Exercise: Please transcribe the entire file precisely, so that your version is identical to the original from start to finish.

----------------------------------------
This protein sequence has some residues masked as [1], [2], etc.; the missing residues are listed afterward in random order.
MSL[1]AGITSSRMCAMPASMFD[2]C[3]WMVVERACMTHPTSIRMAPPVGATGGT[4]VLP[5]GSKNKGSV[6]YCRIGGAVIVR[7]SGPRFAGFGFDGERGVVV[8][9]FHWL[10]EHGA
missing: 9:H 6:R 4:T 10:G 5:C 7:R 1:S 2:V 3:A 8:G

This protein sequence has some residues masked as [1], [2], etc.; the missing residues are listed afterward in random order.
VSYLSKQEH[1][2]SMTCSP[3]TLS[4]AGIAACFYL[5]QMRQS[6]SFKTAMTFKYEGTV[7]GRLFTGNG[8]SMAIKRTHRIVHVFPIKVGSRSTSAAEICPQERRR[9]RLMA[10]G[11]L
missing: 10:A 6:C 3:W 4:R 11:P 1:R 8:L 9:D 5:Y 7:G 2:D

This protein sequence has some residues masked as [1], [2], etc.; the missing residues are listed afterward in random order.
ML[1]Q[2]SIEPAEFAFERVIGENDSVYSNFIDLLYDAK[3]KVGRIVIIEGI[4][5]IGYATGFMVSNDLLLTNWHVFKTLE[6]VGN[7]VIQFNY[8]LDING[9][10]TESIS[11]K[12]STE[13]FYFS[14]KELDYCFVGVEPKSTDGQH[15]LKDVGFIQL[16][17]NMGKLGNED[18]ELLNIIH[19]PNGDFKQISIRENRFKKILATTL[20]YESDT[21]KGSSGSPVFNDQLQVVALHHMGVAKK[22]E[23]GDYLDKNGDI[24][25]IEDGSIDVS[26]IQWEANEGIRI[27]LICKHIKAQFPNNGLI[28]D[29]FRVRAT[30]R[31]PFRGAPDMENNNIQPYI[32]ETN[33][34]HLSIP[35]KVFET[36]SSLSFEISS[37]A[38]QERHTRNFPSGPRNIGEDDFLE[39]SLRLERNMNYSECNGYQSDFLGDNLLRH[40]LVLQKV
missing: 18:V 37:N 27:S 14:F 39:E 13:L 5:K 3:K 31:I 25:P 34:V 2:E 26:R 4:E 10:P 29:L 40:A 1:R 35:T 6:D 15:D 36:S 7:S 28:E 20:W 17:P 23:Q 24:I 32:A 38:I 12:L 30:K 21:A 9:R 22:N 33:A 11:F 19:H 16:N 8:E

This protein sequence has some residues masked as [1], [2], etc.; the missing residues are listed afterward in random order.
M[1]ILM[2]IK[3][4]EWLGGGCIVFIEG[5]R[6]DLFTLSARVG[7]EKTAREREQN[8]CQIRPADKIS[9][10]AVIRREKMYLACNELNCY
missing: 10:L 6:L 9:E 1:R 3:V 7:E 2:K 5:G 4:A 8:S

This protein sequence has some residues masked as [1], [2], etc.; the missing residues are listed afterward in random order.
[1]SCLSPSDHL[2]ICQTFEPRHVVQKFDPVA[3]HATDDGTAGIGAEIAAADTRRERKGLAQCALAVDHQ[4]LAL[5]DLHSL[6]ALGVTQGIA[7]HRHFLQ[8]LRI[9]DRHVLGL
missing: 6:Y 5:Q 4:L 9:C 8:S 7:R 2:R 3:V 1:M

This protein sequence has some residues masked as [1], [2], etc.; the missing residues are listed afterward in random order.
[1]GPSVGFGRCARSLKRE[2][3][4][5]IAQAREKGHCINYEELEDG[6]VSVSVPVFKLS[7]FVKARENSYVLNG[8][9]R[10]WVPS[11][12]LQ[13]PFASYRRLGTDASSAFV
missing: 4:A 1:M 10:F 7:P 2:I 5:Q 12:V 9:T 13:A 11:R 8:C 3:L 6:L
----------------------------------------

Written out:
This protein sequence has some residues masked as [1], [2], etc.; the missing residues are listed afterward in random order.
MSL[1]AGITSSRMCAMPASMFD[2]C[3]WMVVERACMTHPTSIRMAPPVGATGGT[4]VLP[5]GSKNKGSV[6]YCRIGGAVIVR[7]SGPRFAGFGFDGERGVVV[8][9]FHWL[10]EHGA
missing: 9:H 6:R 4:T 10:G 5:C 7:R 1:S 2:V 3:A 8:G

This protein sequence has some residues masked as [1], [2], etc.; the missing residues are listed afterward in random order.
VSYLSKQEH[1][2]SMTCSP[3]TLS[4]AGIAACFYL[5]QMRQS[6]SFKTAMTFKYEGTV[7]GRLFTGNG[8]SMAIKRTHRIVHVFPIKVGSRSTSAAEICPQERRR[9]RLMA[10]G[11]L
missing: 10:A 6:C 3:W 4:R 11:P 1:R 8:L 9:D 5:Y 7:G 2:D

This protein sequence has some residues masked as [1], [2], etc.; the missing residues are listed afterward in random order.
ML[1]Q[2]SIEPAEFAFERVIGENDSVYSNFIDLLYDAK[3]KVGRIVIIEGI[4][5]IGYATGFMVSNDLLLTNWHVFKTLE[6]VGN[7]VIQFNY[8]LDING[9][10]TESIS[11]K[12]STE[13]FYFS[14]KELDYCFVGVEPKSTDGQH[15]LKDVGFIQL[16][17]NMGKLGNED[18]ELLNIIH[19]PNGDFKQISIRENRFKKILATTL[20]YESDT[21]KGSSGSPVFNDQLQVVALHHMGVAKK[22]E[23]GDYLDKNGDI[24][25]IEDGSIDVS[26]IQWEANEGIRI[27]LICKHIKAQFPNNGLI[28]D[29]FRVRAT[30]R[31]PFRGAPDMENNNIQPYI[32]ETN[33][34]HLSIP[35]KVFET[36]SSLSFEISS[37]A[38]QERHTRNFPSGPRNIGEDDFLE[39]SLRLERNMNYSECNGYQSDFLGDNLLRH[40]LVLQKV
missing: 18:V 37:N 27:S 14:F 39:E 13:L 5:K 3:K 31:I 25:P 34:V 2:E 26:R 4:E 10:P 29:L 40:A 1:R 35:T 6:D 15:D 36:S 7:S 28:E 20:W 17:P 23:Q 24:I 32:A 38:I 12:L 30:K 21:A 9:R 22:N 33:A 11:F 19:H 16:N 8:E

This protein sequence has some residues masked as [1], [2], etc.; the missing residues are listed afterward in random order.
M[1]ILM[2]IK[3][4]EWLGGGCIVFIEG[5]R[6]DLFTLSARVG[7]EKTAREREQN[8]CQIRPADKIS[9][10]AVIRREKMYLACNELNCY
missing: 10:L 6:L 9:E 1:R 3:V 7:E 2:K 5:G 4:A 8:S

This protein sequence has some residues masked as [1], [2], etc.; the missing residues are listed afterward in random order.
[1]SCLSPSDHL[2]ICQTFEPRHVVQKFDPVA[3]HATDDGTAGIGAEIAAADTRRERKGLAQCALAVDHQ[4]LAL[5]DLHSL[6]ALGVTQGIA[7]HRHFLQ[8]LRI[9]DRHVLGL
missing: 6:Y 5:Q 4:L 9:C 8:S 7:R 2:R 3:V 1:M

This protein sequence has some residues masked as [1], [2], etc.; the missing residues are listed afterward in random order.
[1]GPSVGFGRCARSLKRE[2][3][4][5]IAQAREKGHCINYEELEDG[6]VSVSVPVFKLS[7]FVKARENSYVLNG[8][9]R[10]WVPS[11][12]LQ[13]PFASYRRLGTDASSAFV
missing: 4:A 1:M 10:F 7:P 2:I 5:Q 12:V 9:T 13:A 11:R 8:C 3:L 6:L